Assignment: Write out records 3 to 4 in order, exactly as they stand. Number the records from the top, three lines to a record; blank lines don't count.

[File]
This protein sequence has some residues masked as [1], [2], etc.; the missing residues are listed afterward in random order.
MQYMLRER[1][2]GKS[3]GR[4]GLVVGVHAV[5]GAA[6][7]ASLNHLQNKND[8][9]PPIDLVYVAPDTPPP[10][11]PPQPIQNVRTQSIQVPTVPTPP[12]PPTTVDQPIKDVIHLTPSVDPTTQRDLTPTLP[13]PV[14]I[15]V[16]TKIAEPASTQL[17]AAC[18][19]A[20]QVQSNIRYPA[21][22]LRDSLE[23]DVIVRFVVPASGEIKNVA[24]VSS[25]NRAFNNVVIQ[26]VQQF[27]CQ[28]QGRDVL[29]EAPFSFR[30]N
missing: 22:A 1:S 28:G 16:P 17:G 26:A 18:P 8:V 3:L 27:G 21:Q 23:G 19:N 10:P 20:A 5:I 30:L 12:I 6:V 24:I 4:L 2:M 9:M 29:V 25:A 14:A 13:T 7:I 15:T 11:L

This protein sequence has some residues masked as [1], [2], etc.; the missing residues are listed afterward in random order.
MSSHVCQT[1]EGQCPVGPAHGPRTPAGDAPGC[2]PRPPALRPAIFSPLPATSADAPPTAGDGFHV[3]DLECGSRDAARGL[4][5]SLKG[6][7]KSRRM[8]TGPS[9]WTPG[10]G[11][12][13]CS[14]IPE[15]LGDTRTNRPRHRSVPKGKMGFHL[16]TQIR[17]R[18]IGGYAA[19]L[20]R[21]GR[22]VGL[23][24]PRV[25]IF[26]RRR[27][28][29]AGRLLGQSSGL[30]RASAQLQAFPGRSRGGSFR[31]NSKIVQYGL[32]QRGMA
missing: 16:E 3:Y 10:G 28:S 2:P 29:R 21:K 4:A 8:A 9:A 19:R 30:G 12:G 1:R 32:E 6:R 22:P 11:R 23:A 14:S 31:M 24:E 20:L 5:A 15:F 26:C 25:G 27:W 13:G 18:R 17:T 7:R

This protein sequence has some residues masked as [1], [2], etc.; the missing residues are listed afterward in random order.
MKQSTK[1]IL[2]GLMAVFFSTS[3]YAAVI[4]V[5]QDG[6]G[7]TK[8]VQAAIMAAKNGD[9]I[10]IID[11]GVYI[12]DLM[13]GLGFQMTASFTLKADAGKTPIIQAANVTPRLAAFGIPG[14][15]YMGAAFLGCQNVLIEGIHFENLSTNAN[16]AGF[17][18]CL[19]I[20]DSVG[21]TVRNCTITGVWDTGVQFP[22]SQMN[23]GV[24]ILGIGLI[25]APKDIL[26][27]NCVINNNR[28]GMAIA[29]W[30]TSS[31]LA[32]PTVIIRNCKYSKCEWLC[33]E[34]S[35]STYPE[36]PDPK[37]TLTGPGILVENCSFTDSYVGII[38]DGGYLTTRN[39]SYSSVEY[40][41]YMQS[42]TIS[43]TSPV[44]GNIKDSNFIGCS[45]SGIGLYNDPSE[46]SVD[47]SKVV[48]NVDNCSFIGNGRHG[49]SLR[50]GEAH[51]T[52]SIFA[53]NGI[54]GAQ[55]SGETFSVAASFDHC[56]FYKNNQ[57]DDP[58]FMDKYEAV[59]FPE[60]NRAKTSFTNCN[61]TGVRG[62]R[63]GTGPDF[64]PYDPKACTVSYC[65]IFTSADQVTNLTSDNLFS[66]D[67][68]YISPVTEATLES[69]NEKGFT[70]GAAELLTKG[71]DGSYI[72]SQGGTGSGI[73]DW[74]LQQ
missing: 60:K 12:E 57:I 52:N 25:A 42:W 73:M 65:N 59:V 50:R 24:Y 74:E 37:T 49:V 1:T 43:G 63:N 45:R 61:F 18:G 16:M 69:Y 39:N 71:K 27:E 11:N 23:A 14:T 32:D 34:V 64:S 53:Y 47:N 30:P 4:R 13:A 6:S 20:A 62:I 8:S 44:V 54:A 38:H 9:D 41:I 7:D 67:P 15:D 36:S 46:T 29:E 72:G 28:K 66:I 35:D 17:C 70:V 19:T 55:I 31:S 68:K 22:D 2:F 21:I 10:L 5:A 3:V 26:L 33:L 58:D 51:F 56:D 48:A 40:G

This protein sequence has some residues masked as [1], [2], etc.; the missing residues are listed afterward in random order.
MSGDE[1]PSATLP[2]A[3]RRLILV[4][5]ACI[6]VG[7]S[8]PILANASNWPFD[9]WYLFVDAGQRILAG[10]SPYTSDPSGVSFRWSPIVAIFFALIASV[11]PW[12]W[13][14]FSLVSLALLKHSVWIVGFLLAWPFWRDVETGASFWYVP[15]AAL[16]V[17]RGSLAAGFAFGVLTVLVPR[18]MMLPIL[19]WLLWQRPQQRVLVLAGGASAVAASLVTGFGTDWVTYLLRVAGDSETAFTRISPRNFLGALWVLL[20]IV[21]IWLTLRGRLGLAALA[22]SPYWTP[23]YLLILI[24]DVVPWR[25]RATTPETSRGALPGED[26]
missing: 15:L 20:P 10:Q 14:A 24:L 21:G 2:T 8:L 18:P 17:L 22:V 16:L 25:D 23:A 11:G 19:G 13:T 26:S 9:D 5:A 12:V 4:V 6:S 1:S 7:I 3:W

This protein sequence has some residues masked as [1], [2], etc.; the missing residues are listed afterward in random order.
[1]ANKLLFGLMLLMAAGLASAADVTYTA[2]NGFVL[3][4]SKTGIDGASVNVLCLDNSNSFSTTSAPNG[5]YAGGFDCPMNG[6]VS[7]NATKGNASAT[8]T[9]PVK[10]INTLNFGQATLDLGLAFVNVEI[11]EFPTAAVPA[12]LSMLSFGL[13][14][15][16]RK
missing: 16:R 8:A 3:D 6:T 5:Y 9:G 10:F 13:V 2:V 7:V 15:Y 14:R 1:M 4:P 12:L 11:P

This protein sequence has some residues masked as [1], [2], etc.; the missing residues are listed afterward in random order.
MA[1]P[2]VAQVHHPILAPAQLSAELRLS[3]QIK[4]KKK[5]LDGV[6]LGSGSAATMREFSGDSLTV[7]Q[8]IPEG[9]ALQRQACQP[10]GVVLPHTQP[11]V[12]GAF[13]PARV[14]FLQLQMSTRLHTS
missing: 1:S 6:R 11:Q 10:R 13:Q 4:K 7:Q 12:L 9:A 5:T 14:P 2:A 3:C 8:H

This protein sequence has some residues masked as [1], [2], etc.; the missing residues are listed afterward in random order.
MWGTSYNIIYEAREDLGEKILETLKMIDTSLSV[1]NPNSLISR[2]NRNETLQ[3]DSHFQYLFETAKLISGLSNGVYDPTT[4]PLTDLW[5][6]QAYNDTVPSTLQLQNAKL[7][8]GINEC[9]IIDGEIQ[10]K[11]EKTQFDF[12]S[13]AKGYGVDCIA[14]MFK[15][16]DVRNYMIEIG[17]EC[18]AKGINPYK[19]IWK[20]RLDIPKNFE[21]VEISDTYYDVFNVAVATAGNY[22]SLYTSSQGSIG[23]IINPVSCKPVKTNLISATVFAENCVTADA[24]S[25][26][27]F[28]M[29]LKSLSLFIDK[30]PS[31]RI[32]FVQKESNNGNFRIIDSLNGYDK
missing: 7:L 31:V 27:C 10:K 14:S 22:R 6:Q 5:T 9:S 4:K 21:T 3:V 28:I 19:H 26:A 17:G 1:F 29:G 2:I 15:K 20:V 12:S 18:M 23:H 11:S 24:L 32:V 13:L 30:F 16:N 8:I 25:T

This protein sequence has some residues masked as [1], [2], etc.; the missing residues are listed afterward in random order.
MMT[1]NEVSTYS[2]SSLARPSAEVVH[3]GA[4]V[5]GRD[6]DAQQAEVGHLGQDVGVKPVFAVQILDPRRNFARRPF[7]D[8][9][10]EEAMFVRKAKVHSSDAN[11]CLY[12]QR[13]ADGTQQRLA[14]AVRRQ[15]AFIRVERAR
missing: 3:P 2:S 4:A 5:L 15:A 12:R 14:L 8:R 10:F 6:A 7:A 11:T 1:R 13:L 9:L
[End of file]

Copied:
This protein sequence has some residues masked as [1], [2], etc.; the missing residues are listed afterward in random order.
MKQSTK[1]IL[2]GLMAVFFSTS[3]YAAVI[4]V[5]QDG[6]G[7]TK[8]VQAAIMAAKNGD[9]I[10]IID[11]GVYI[12]DLM[13]GLGFQMTASFTLKADAGKTPIIQAANVTPRLAAFGIPG[14][15]YMGAAFLGCQNVLIEGIHFENLSTNAN[16]AGF[17][18]CL[19]I[20]DSVG[21]TVRNCTITGVWDTGVQFP[22]SQMN[23]GV[24]ILGIGLI[25]APKDIL[26][27]NCVINNNR[28]GMAIA[29]W[30]TSS[31]LA[32]PTVIIRNCKYSKCEWLC[33]E[34]S[35]STYPE[36]PDPK[37]TLTGPGILVENCSFTDSYVGII[38]DGGYLTTRN[39]SYSSVEY[40][41]YMQS[42]TIS[43]TSPV[44]GNIKDSNFIGCS[45]SGIGLYNDPSE[46]SVD[47]SKVV[48]NVDNCSFIGNGRHG[49]SLR[50]GEAH[51]T[52]SIFA[53]NGI[54]GAQ[55]SGETFSVAASFDHC[56]FYKNNQ[57]DDP[58]FMDKYEAV[59]FPE[60]NRAKTSFTNCN[61]TGVRG[62]R[63]GTGPDF[64]PYDPKACTVSYC[65]IFTSADQVTNLTSDNLFS[66]D[67][68]YISPVTEATLES[69]NEKGFT[70]GAAELLTKG[71]DGSYI[72]SQGGTGSGI[73]DW[74]LQQ
missing: 60:K 12:E 57:I 52:N 25:A 42:W 73:M 65:N 59:V 50:R 24:Y 74:E 37:T 49:V 1:T 43:G 63:N 45:R 61:F 18:G 16:M 69:Y 39:N 71:K 27:E 11:N 23:A 14:T 32:D 34:V 64:S 53:Y 47:N 30:P 4:R 13:A 6:S 20:A 62:I 8:S 44:V 54:A 38:H 9:D 41:I 7:D 67:P 15:D 36:S 46:T 29:E 72:G 28:K 66:I 35:D 17:C 70:V 19:T 55:I 31:S 68:K 22:D 2:F 21:I 10:L 5:A 3:V 26:L 33:L 58:D 51:F 56:D 48:A 40:G

This protein sequence has some residues masked as [1], [2], etc.; the missing residues are listed afterward in random order.
MSGDE[1]PSATLP[2]A[3]RRLILV[4][5]ACI[6]VG[7]S[8]PILANASNWPFD[9]WYLFVDAGQRILAG[10]SPYTSDPSGVSFRWSPIVAIFFALIASV[11]PW[12]W[13][14]FSLVSLALLKHSVWIVGFLLAWPFWRDVETGASFWYVP[15]AAL[16]V[17]RGSLAAGFAFGVLTVLVPR[18]MMLPIL[19]WLLWQRPQQRVLVLAGGASAVAASLVTGFGTDWVTYLLRVAGDSETAFTRISPRNFLGALWVLL[20]IV[21]IWLTLRGRLGLAALA[22]SPYWTP[23]YLLILI[24]DVVPWR[25]RATTPETSRGALPGED[26]
missing: 15:L 20:P 10:Q 14:A 24:L 21:G 2:T 8:L 18:P 17:L 22:V 16:L 25:D 23:A 11:G 19:G 13:T 26:S 9:D 5:A 12:V 4:V 6:S 1:S 7:I 3:W